Hog futures higher on demand potential
December 12, 2019 By Meghan Grebner Filed Under: Closing Futures / Livestock Briefs, Livestock, Livestock Markets, Livestock Markets, Market News, Market News
At the Chicago
Mercantile Exchange, live cattle ended the day mixed on spread
adjustments. Feeder cattle were mixed on
the same factors. December live cattle
closed $.15 lower at $120.42 and February live cattle closed $.22 lower at $125.10. January feeder cattle closed $.22 lower at
$142.55 and March feeder cattle closed $.22 lower at $143.45.
A light to moderate direct
cash cattle trade took place in Kansas and Texas on Thursday at $119, live.
That’s fully steady with the prior week’s weighted averages. The North was fairly quiet with just a
handful of trade reported, also at $119 live.
Asking prices for cattle left on showlists are at $121 to $122 live in
the South and $190 to $192 dressed in the North.
At the Huss Livestock Market in Nebraska, compared to last week, steers sold steady to $3 lower except 550 to 600 pounds and weaned steers sold $10 higher. Heifers sold $1 to $7 lower, except 600 to 750-pound heifers sold $1 to $4 higher. The USDA says demand was good from the buyers in the crowd. Receipts of 4,328 were up slightly on the week and down on the year. Feeder supply included 59 percent steers and 69 percent of the offering was over 600 pounds. Medium and Large 1 feeder steers 650 to 693 pounds brought $145 to $155 and feeder steers 700 to 725 pounds brought $137 to $141.75 and Medium and Large 1 feeder heifers 600 to 645 pounds brought $137 to $147 and feeder heifers 700 to 747 pounds brought $133 to $146.75.
Boxed beef closed lower to sharply lower on light demand and heavy offerings. Choice closed $3.00 lower at $215.65 and Select closed $1.16 lower at $202.56. The Choice/Select spread narrowed to $13.09. Estimated cattle slaughter is 121,000 head – up 1,000 on the
week and even on the year.
Lean hog futures ended the day higher on positive demand potential and technical buying. December lean hogs closed $.30 higher at $61 and February lean hogs closed $.92 higher at $68.65.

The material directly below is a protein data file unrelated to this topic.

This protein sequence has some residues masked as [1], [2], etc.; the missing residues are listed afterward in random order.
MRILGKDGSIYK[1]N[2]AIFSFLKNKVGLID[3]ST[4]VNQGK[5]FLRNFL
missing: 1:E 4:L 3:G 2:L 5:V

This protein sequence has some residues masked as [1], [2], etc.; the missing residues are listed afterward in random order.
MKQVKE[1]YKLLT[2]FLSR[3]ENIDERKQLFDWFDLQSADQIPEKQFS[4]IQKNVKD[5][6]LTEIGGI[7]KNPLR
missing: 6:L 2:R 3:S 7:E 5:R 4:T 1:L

Cash hogs ended the day mixed with moderate negotiated purchases. The supply and demand situation continues to drive the market. While there has been plenty of optimistic news about demand potential, the cash market is taking a wait and see approach. The heavy supplies are making it very difficult for the market to make a substantial push higher. Should the demand for US pork see a big boost on the global market, we could start to see cash hog prices move higher. Barrows and gilts at the Iowa/Southern Minnesota closed $1.29 lower at $46.97; the Western Corn Belt closed $.98 lower for a weighted average of $47.23; the Eastern Corn Belt closed $.50 higher for a weighted average of $48.47; and the National Daily Direct closed $.11 lower with a base range of $42 to $49.75 for a weighted average of $47.94.
Butcher hog prices at the Midwest cash markets are $4 higher
at $40. At Illinois, slaughter sow prices were steady with light
demand for very heavy offerings at $17 to $31.
Receipts were down on the week and up on the year. Barrow and gilt prices were steady with
moderate demand for moderate offerings at $27 to $34.
Pork values closed lower – down $1.53 at $81.66. Bellies, loins, ribs, and hams were lower to
sharply lower. Butts were firm and
picnics closed higher. Estimated hog slaughter is 495,000 head, down 1,000 on the
week and up 17,000 on the year. Wednesday’s
hog slaughter has been revised to 488,000 head.
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